Jan Zelivsky

The following article is from The Great Soviet Encyclopedia (1979). It might be outdated or ideologically biased.

Želivský, Jan


Date of birth unknown; died Mar. 9, 1422, in Prague. Leader in the Hussite revolutionary movement in Bohemia; leader of the Prague poor; priest.

In the spring of 1420, while Emperor Sigismund I was preparing a crusade against Hussite Bohemia, Želivský succeeded in persuading the Prague burghers to join the Hussite movement. He helped to transform the capital into an impregnable fortress in the struggle against the crusaders. In 1421 he subjected a number of Czech cities to Prague’s authority and became the leader of revolutionary detachments. Želivský established a revolutionary dictatorship based upon the poor population of Prague, which existed from 1419 to 1422. Reactionary elements seized power in the city in early 1422, and Želivský was treacherously captured and executed.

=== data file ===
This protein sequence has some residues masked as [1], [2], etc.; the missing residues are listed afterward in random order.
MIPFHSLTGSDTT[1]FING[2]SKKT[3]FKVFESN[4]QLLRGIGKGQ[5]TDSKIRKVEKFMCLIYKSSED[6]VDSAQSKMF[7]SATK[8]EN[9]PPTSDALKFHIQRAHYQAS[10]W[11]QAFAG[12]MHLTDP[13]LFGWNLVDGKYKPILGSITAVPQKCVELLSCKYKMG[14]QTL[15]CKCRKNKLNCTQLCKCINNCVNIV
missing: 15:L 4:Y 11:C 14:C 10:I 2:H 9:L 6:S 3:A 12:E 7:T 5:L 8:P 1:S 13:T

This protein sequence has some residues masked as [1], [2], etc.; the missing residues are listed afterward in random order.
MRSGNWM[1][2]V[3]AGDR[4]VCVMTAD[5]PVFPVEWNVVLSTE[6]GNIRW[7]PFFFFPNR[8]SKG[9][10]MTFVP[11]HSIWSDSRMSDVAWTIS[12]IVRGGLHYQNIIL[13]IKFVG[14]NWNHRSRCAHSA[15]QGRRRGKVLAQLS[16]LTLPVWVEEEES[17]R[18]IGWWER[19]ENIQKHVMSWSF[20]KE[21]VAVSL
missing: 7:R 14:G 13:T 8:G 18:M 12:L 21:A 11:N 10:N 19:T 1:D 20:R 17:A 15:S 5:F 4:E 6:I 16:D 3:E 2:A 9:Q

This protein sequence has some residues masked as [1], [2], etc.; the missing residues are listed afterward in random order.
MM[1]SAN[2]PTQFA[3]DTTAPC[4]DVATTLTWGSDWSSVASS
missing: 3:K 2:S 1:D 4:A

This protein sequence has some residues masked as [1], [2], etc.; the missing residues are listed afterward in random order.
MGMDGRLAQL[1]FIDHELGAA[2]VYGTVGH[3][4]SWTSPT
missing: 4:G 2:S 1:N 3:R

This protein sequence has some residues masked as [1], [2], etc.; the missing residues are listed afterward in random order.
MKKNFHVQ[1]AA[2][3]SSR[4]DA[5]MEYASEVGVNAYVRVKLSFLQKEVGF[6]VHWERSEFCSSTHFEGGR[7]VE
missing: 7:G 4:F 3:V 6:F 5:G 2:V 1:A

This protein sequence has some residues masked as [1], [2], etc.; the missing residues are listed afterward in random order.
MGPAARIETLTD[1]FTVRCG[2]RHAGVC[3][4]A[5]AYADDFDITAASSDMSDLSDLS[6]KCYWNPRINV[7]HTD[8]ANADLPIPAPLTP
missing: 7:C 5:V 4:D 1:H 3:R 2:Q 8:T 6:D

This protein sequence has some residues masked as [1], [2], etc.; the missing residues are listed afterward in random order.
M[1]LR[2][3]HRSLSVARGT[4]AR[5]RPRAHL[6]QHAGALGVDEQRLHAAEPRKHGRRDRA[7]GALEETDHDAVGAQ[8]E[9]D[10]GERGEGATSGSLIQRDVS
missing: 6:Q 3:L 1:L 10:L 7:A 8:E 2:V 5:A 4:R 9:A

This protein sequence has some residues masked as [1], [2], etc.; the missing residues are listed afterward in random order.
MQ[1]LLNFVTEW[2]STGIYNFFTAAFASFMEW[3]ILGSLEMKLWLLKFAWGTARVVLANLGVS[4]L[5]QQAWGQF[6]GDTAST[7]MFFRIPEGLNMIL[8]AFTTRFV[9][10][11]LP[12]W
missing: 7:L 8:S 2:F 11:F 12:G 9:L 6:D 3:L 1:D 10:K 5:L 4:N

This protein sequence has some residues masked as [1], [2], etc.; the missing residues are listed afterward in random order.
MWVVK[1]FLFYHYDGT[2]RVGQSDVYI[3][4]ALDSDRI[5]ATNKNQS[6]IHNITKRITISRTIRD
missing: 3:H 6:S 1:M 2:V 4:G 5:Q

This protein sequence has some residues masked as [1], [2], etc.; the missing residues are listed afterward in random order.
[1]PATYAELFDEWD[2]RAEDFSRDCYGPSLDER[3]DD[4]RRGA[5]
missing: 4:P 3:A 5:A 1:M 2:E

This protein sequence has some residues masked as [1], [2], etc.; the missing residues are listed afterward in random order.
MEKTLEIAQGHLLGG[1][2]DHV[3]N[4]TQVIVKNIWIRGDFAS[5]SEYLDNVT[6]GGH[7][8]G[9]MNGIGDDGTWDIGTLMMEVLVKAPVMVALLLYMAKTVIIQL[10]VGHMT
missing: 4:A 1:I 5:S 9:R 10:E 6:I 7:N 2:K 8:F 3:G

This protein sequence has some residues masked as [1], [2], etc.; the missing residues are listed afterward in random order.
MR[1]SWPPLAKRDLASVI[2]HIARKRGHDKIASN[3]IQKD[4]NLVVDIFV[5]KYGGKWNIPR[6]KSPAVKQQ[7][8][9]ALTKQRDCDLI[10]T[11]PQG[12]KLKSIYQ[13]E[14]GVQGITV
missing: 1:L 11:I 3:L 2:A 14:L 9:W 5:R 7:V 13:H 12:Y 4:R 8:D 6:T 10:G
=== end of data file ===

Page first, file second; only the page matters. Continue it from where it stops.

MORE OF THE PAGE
Dochovaná kázáni z roku 1419, vol. 1. Prague, 1953.


Ozolin, A. I. Iz istorii gusitskogo revoliutsionnogo dvizheniia. Saratov, 1962.
Kratochvil, M. V.Jan Želivský. Prague, 1953.


The Great Soviet Encyclopedia, 3rd Edition (1970-1979). © 2010 The Gale Group, Inc. All rights reserved.
References in periodicals archive ?
Priest Jan Zelivsky, preaching in the New Town of Prague at the Church of St.
Jan Zelivsky, "the preacher of poor, deprived and oppressed people,"(65) accused prelates and magistrates of perpetuating the sufferings of common people.
(28) "sacerdos Iohannes monachus apostate de Zeliv." The appellation refers to Priest Jan Zelivsky. See Amedeo Molnar, "Zelivsky, predicateur de la revolution," Communio viatorum, 2 (Winter 1959), 327.
(56) The term is from Jan Zelivsky's sermon of 9 July 1419.
(66) See Zelivsky's sermons for 17 April and 8 June 1419 in Molnar (ed.), Jan Zelivsky Dochovana kazani roku 1419, pp.